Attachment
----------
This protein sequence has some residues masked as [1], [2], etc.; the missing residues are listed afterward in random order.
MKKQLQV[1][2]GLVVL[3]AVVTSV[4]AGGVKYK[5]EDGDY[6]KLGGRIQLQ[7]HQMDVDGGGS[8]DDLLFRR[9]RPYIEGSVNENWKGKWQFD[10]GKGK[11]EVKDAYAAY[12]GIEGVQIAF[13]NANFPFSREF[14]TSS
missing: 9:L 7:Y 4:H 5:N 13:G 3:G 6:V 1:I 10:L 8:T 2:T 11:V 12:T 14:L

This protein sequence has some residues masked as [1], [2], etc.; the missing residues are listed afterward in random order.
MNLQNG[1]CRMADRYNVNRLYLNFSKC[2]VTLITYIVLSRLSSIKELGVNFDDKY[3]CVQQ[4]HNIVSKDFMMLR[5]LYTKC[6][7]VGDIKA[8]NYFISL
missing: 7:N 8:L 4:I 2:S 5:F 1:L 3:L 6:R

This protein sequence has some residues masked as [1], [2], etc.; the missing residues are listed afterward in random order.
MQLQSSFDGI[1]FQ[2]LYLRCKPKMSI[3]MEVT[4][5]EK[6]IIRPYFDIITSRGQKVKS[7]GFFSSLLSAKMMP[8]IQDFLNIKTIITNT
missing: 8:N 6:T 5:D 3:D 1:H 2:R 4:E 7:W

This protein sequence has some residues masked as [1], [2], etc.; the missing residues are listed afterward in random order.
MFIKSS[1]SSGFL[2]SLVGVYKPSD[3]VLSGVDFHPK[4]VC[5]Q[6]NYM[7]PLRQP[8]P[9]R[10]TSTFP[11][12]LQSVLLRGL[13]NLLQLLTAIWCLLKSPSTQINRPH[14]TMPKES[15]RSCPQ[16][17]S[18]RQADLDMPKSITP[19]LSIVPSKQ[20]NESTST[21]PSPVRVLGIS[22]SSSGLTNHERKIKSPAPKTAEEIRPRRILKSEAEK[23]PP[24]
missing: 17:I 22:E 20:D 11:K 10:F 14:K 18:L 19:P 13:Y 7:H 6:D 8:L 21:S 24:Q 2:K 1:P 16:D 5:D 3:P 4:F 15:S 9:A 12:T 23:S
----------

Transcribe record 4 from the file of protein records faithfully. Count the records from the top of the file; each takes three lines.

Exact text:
This protein sequence has some residues masked as [1], [2], etc.; the missing residues are listed afterward in random order.
MFIKSS[1]SSGFL[2]SLVGVYKPSD[3]VLSGVDFHPK[4]VC[5]Q[6]NYM[7]PLRQP[8]P[9]R[10]TSTFP[11][12]LQSVLLRGL[13]NLLQLLTAIWCLLKSPSTQINRPH[14]TMPKES[15]RSCPQ[16][17]S[18]RQADLDMPKSITP[19]LSIVPSKQ[20]NESTST[21]PSPVRVLGIS[22]SSSGLTNHERKIKSPAPKTAEEIRPRRILKSEAEK[23]PP[24]
missing: 17:I 22:E 20:D 11:K 10:F 14:K 18:L 19:P 13:Y 7:H 6:D 8:L 21:S 24:Q 2:K 1:P 16:D 5:D 3:P 4:F 15:S 9:A 12:T 23:S